At this point in HBO's history, the network takes a multi-prong approach to its "It's not TV, it's HBO" programming. Some series offer a rigorous narrative that illuminates the human condition and pushes the medium forward (e.g. "The Sopranos"). Other HBO shows are just flashy fun.
"True Blood" is clearly the latter. At root it's a supernatural soap. This drama about vampires and other supernatural characters who live amongst humans sometimes comments on real-life issues -- a church sign in the opening credits with the words "God Hates Fangs" satirizes anti-gay churches -- but the show spends more time on its characters' sex-and-blood-soaked hijinks.
As the second season ended, the too-long Maryann-the-Maenad (Michelle Forbes) story came to a close with her death and that of Eggs (Mechad Brooks), boyfriend of Tara (Rutina Wesley), who is now in a bad state. Vampire Bill Compton (Stephen Moyer) proposed to human girlfriend Sookie (Anna Paquin) and then disappeared.
As season three begins (9 p.m. Sunday), Bill has been kidnapped; Jason (Ryan Kwanten) is haunted by his role in the death of Eggs and shape shifter Sam (Sam Trammell) meets his birth parents and has an out-of-left-field homoerotic dream that seems sort of random and isn't really touched on again in the first three episodes of the new season.
Local vampire sheriff Eric (Alexander Skarsgard) has his own problems as the efforts of Vampire Queen Sophie-Anne (Evan Rachel Wood) to raise money by selling V juice (vampire blood) to humans runs afoul of the magistrate (Zelijko Ivanek).
"Hell hath no fury like a vampire queen broke," Sophie-Anne pouts to Eric.
The show's most entertaining scenes revolve around Eric and his caustic Fangtasia assistant, Pam (Kristin Bauer van Staten), who also becomes a mentor to young vampire Jessica (Deborah Ann Woll) during Bill's absence.
This season opens a new, intriguing window on vampire politics as Bill spends time with Russell Edgington (Denis O'Hare), the Vampire King of Mississippi. A new vampire (James Frain, "The Tudors") arrives in Bon Temps, La., and spends time with Tara, and werewolves emerge as a new group prone to tangling with vampires.
The season's third episode introduces Alcide (Mt. Lebanon native Joe Manganiello), a werewolf bodyguard assigned to escort Sookie to Mississippi in her search for Bill.
Created by Alan Ball ("Six Feet Under"), "True Blood" is at its best when it embraces the absurdities of everyday life, which seems even more bizarre in this particular universe. When the Vampire King of Mississippi's partner, Talbot (Theo Alexander), freaks out over damage to the home inflicted by Bill, the King rolls his eyes: "It's like armageddon in here every time someone chips a dessert glass."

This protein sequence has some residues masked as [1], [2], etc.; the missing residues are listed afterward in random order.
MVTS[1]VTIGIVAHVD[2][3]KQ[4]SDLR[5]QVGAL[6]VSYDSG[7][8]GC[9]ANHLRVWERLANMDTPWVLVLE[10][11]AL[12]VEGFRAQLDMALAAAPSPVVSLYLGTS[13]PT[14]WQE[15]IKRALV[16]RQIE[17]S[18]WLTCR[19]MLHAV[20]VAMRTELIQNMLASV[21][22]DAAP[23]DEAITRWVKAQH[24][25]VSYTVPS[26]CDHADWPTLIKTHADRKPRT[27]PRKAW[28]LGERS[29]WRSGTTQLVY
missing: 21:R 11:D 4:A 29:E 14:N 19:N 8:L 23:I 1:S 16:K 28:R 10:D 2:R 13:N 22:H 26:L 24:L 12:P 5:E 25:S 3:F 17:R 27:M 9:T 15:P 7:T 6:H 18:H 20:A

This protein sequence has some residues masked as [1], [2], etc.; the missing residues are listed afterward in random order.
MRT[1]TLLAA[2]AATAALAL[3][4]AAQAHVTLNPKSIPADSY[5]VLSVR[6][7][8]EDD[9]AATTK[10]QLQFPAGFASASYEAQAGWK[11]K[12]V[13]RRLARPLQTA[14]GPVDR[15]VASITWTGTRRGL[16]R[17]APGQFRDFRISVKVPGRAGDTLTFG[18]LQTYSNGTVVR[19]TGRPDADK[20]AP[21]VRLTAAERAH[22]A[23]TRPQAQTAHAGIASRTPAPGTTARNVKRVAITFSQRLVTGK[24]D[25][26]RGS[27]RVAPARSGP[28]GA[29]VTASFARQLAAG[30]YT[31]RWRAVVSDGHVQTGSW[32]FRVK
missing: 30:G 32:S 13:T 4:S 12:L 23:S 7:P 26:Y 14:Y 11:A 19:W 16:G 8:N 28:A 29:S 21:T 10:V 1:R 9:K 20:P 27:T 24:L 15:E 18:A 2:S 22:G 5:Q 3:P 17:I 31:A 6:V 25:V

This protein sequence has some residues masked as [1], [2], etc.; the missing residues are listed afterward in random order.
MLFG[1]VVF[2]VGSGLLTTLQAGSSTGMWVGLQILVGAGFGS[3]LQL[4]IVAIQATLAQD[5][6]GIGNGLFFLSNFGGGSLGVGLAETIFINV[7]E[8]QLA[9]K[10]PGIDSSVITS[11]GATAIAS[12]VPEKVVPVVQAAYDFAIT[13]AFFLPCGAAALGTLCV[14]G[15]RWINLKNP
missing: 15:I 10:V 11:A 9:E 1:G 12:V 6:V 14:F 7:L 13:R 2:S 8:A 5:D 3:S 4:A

Many viewers probably come to "True Blood" for the thrills and the romance but it's the humor that allows the show to rise a step above similar TV fare even as it falls short of HBO's loftier efforts.
We had it right in the ratings chart last week but I mis-typed when I wrote that WPXI moved into second at noon, 5, 6 and 11 in demo ratings. The station was tied for No. 1 at 5 p.m. with KDKA while moving into second at noon, 6 and 11 p.m.
Also, Nielsen has now confirmed the impact of satellite audio interruptions on WTAE's ratings in recent months and will note the technical difficulty in its April and May ratings books.
From February, before the problem started, to April, after the two-minute, occasional audio interruptions began, WTAE was off by 10 percent in ratings among all viewers sign-on to sign-off but down an average 59 percent among satellite viewers. Sign-on to sign-off ratings were flat in homes without satellite reception.
The full pilot of the upcoming AMC series "Rubicon" will get a sneak preview Sunday after the "Breaking Bad" season finale. ... Fox has renewed freshman animated comedy "The Cleveland Show" for a third season to air in 2011-12. ... "Torchwood" will return for a 10-episode new season next summer, but it will move to premium channel Starz and will not air on BBC America as new episodes have in the past.
In today's online TV Q&A, there are responses to questions about "In Plain Sight," "My Boys" and severe weather coverage. Tuned In Journal includes posts on "Late Night Liars," "Work of Art" and "Breaking Bad." Read online TV coverage at post-gazette.com/tv and at http://blogs.sites.post-gazette.com.
This week's Tuned In podcast includes conversation about "Justified," "Breaking Bad" and a preview of Sunday's Tony Awards. Listen or subscribe at post-gazette.com/podcast.
TV editor Rob Owen: firstname.lastname@example.org or 412-263-1112. Follow RobOwenTV on Twitter or Facebook.